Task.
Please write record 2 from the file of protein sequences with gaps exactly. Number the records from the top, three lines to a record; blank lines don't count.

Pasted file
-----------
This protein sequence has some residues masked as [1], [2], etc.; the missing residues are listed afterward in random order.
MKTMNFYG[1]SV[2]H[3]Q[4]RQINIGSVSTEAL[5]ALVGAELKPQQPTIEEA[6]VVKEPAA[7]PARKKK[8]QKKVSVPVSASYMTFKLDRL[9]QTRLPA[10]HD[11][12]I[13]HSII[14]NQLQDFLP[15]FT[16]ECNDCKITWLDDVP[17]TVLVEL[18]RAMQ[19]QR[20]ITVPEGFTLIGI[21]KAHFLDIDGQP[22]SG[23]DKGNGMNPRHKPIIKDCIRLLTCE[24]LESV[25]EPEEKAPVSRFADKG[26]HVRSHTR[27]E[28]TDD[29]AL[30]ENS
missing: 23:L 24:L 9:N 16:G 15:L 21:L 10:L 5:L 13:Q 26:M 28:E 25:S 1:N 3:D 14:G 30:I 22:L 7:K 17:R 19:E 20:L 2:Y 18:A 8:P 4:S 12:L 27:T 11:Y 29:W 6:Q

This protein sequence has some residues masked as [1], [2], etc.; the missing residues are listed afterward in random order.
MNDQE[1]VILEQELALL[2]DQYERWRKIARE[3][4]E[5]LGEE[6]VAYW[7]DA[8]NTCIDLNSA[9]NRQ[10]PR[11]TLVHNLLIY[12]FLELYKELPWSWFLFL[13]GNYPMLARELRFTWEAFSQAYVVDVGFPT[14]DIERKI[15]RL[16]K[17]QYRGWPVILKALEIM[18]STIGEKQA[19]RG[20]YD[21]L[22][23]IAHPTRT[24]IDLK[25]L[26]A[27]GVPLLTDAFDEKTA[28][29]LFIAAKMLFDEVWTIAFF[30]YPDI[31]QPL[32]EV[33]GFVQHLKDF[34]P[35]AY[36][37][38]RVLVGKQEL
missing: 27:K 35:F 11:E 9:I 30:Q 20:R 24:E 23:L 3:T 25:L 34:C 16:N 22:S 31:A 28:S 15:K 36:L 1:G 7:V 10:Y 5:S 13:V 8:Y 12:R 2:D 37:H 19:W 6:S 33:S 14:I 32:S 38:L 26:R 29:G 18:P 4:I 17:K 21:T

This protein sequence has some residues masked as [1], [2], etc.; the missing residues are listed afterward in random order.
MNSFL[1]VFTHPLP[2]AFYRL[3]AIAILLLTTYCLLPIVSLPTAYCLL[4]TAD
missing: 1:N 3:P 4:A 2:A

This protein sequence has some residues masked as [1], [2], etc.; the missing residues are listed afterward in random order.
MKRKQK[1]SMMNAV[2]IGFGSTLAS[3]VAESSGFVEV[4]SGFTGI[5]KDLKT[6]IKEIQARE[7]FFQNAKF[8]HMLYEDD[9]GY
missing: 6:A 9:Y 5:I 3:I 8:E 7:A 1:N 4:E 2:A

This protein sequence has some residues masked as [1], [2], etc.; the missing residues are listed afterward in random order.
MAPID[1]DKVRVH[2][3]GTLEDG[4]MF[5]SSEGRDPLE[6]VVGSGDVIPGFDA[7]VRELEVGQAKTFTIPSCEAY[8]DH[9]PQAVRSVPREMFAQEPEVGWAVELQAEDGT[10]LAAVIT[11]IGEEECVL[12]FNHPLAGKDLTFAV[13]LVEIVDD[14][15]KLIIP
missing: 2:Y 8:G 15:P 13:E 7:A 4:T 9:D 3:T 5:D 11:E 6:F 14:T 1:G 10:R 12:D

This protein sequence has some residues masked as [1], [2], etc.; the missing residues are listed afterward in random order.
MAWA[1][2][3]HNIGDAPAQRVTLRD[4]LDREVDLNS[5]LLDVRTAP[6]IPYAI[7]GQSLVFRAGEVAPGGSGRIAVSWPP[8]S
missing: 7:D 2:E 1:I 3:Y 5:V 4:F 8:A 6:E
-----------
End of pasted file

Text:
This protein sequence has some residues masked as [1], [2], etc.; the missing residues are listed afterward in random order.
MNDQE[1]VILEQELALL[2]DQYERWRKIARE[3][4]E[5]LGEE[6]VAYW[7]DA[8]NTCIDLNSA[9]NRQ[10]PR[11]TLVHNLLIY[12]FLELYKELPWSWFLFL[13]GNYPMLARELRFTWEAFSQAYVVDVGFPT[14]DIERKI[15]RL[16]K[17]QYRGWPVILKALEIM[18]STIGEKQA[19]RG[20]YD[21]L[22][23]IAHPTRT[24]IDLK[25]L[26]A[27]GVPLLTDAFDEKTA[28][29]LFIAAKMLFDEVWTIAFF[30]YPDI[31]QPL[32]EV[33]GFVQHLKDF[34]P[35]AY[36][37][38]RVLVGKQEL
missing: 27:K 35:F 11:E 9:I 30:Q 20:R 24:E 23:L 3:T 25:L 34:C 16:N 22:S 31:A 28:S 15:K 36:L 1:G 7:V 10:Y 5:S 13:V 8:Y 12:R 2:D 37:H 19:W 6:S 33:S 14:I 32:S 38:L 26:R 29:G 18:P 4:I 17:K 21:T